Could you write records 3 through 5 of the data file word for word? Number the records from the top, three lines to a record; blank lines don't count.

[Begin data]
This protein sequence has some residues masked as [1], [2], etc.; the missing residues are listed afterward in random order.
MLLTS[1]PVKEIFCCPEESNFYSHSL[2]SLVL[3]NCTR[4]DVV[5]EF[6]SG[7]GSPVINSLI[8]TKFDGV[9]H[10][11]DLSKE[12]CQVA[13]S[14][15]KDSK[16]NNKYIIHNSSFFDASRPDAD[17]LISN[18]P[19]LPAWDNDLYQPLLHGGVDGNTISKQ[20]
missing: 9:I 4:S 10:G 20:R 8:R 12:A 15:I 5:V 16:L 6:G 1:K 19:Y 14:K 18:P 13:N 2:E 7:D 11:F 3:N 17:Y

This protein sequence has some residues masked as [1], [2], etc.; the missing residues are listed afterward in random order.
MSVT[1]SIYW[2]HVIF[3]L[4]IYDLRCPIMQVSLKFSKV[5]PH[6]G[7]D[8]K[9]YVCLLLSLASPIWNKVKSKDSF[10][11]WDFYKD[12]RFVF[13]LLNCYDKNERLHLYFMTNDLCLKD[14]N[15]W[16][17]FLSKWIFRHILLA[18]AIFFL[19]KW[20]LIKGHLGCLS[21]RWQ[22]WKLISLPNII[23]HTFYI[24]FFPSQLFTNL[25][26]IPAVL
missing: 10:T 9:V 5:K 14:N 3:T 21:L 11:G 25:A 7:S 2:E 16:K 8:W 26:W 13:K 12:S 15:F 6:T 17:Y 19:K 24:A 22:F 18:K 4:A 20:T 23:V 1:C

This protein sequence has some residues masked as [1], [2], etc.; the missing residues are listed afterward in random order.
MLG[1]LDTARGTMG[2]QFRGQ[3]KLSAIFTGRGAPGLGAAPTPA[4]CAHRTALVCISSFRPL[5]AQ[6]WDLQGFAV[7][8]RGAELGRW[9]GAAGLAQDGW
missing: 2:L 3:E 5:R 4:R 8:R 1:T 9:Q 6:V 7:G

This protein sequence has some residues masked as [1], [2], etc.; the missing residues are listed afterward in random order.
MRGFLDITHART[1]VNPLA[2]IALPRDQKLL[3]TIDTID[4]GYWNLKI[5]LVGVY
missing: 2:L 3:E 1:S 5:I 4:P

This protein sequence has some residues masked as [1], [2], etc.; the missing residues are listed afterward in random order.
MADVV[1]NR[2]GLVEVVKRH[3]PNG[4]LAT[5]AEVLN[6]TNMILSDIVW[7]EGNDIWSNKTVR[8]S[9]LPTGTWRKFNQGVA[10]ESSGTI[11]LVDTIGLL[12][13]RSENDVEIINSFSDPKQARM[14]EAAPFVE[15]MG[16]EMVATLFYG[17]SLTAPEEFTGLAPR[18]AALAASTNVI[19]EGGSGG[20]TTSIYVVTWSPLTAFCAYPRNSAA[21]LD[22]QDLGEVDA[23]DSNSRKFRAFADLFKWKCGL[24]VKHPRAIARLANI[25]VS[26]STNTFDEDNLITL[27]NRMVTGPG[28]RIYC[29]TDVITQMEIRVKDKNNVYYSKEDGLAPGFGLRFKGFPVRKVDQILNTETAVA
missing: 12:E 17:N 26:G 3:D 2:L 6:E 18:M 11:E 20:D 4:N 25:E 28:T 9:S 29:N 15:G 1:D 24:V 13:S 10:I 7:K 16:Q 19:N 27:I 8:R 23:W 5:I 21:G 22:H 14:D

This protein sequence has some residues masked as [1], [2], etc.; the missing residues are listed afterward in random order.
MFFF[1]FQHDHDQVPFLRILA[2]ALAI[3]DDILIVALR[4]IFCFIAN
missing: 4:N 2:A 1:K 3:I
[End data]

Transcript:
This protein sequence has some residues masked as [1], [2], etc.; the missing residues are listed afterward in random order.
MLG[1]LDTARGTMG[2]QFRGQ[3]KLSAIFTGRGAPGLGAAPTPA[4]CAHRTALVCISSFRPL[5]AQ[6]WDLQGFAV[7][8]RGAELGRW[9]GAAGLAQDGW
missing: 2:L 3:E 5:R 4:R 8:R 1:T 9:Q 6:V 7:G

This protein sequence has some residues masked as [1], [2], etc.; the missing residues are listed afterward in random order.
MRGFLDITHART[1]VNPLA[2]IALPRDQKLL[3]TIDTID[4]GYWNLKI[5]LVGVY
missing: 2:L 3:E 1:S 5:I 4:P

This protein sequence has some residues masked as [1], [2], etc.; the missing residues are listed afterward in random order.
MADVV[1]NR[2]GLVEVVKRH[3]PNG[4]LAT[5]AEVLN[6]TNMILSDIVW[7]EGNDIWSNKTVR[8]S[9]LPTGTWRKFNQGVA[10]ESSGTI[11]LVDTIGLL[12][13]RSENDVEIINSFSDPKQARM[14]EAAPFVE[15]MG[16]EMVATLFYG[17]SLTAPEEFTGLAPR[18]AALAASTNVI[19]EGGSGG[20]TTSIYVVTWSPLTAFCAYPRNSAA[21]LD[22]QDLGEVDA[23]DSNSRKFRAFADLFKWKCGL[24]VKHPRAIARLANI[25]VS[26]STNTFDEDNLITL[27]NRMVTGPG[28]RIYC[29]TDVITQMEIRVKDKNNVYYSKEDGLAPGFGLRFKGFPVRKVDQILNTETAVA
missing: 12:E 17:N 26:G 3:D 2:L 6:E 18:M 11:E 20:D 4:N 25:E 28:T 9:S 29:N 15:G 1:D 24:V 13:S 10:I 7:K 16:Q 19:N 27:I 8:R 23:W 5:I 21:G 22:H 14:D